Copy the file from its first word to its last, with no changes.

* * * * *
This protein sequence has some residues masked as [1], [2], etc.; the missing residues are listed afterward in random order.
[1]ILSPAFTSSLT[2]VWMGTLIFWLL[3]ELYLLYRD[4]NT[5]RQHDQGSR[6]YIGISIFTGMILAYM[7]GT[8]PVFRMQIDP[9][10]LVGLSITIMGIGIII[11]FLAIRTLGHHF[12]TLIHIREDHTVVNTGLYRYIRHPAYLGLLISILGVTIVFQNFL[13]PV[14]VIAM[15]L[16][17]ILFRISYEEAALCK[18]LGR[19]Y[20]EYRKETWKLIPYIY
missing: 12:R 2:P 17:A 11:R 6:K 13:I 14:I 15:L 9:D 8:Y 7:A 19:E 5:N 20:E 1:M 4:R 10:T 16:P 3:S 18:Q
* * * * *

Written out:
This protein sequence has some residues masked as [1], [2], etc.; the missing residues are listed afterward in random order.
[1]ILSPAFTSSLT[2]VWMGTLIFWLL[3]ELYLLYRD[4]NT[5]RQHDQGSR[6]YIGISIFTGMILAYM[7]GT[8]PVFRMQIDP[9][10]LVGLSITIMGIGIII[11]FLAIRTLGHHF[12]TLIHIREDHTVVNTGLYRYIRHPAYLGLLISILGVTIVFQNFL[13]PV[14]VIAM[15]L[16][17]ILFRISYEEAALCK[18]LGR[19]Y[20]EYRKETWKLIPYIY
missing: 12:R 2:P 17:A 11:R 6:K 13:I 14:I 15:L 9:D 8:Y 7:A 19:E 5:N 20:E 1:M 4:R 10:T 16:P 3:S 18:Q